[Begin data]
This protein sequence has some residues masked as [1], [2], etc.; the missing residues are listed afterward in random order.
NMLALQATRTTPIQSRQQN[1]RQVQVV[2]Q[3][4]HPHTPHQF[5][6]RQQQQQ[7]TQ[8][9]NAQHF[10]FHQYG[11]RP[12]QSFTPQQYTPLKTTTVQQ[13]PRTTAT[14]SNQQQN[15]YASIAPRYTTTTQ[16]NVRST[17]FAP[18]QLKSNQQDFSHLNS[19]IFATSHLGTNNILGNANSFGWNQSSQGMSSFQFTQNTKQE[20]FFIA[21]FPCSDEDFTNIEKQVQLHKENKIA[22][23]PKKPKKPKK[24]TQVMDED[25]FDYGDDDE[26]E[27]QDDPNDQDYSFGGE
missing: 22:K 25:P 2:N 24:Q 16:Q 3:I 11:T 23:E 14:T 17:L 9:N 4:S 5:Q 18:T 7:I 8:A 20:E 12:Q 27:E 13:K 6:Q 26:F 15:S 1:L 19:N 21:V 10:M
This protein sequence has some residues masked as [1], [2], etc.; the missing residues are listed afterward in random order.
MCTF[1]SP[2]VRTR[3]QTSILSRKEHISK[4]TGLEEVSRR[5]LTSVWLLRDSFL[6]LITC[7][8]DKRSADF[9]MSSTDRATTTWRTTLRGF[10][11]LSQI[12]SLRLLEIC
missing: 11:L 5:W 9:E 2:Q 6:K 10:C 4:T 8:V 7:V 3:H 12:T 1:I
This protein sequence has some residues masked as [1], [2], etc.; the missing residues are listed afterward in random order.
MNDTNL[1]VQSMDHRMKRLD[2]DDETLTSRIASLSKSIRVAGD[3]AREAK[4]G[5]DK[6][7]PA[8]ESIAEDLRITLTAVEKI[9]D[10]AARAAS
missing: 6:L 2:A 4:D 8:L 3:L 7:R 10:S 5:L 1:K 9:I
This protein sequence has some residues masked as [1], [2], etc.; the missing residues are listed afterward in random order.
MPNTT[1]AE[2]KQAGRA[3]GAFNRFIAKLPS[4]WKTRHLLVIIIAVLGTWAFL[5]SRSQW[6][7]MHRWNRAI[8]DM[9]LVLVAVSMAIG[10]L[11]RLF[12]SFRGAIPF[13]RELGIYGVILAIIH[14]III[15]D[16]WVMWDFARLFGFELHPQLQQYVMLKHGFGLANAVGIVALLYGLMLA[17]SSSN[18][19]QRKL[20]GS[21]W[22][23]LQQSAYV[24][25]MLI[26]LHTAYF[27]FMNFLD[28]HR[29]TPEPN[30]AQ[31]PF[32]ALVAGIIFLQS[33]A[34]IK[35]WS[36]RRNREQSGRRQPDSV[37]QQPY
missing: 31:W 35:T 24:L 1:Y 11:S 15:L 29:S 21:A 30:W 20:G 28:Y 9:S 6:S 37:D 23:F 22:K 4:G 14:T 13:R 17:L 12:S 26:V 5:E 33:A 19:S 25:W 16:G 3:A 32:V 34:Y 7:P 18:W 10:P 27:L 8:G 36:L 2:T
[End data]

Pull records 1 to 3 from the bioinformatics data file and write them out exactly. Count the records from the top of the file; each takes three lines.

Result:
This protein sequence has some residues masked as [1], [2], etc.; the missing residues are listed afterward in random order.
NMLALQATRTTPIQSRQQN[1]RQVQVV[2]Q[3][4]HPHTPHQF[5][6]RQQQQQ[7]TQ[8][9]NAQHF[10]FHQYG[11]RP[12]QSFTPQQYTPLKTTTVQQ[13]PRTTAT[14]SNQQQN[15]YASIAPRYTTTTQ[16]NVRST[17]FAP[18]QLKSNQQDFSHLNS[19]IFATSHLGTNNILGNANSFGWNQSSQGMSSFQFTQNTKQE[20]FFIA[21]FPCSDEDFTNIEKQVQLHKENKIA[22][23]PKKPKKPKK[24]TQVMDED[25]FDYGDDDE[26]E[27]QDDPNDQDYSFGGE
missing: 22:K 25:P 2:N 24:Q 16:Q 3:I 11:T 23:E 14:T 17:L 9:N 4:S 5:Q 18:T 7:I 8:A 20:E 12:Q 27:E 13:K 6:Q 26:F 15:S 1:L 19:N 21:V 10:M
This protein sequence has some residues masked as [1], [2], etc.; the missing residues are listed afterward in random order.
MCTF[1]SP[2]VRTR[3]QTSILSRKEHISK[4]TGLEEVSRR[5]LTSVWLLRDSFL[6]LITC[7][8]DKRSADF[9]MSSTDRATTTWRTTLRGF[10][11]LSQI[12]SLRLLEIC
missing: 11:L 5:W 9:E 2:Q 6:K 10:C 4:T 8:V 7:V 3:H 12:T 1:I
This protein sequence has some residues masked as [1], [2], etc.; the missing residues are listed afterward in random order.
MNDTNL[1]VQSMDHRMKRLD[2]DDETLTSRIASLSKSIRVAGD[3]AREAK[4]G[5]DK[6][7]PA[8]ESIAEDLRITLTAVEKI[9]D[10]AARAAS
missing: 6:L 2:A 4:D 8:L 3:L 7:R 10:S 5:L 1:K 9:I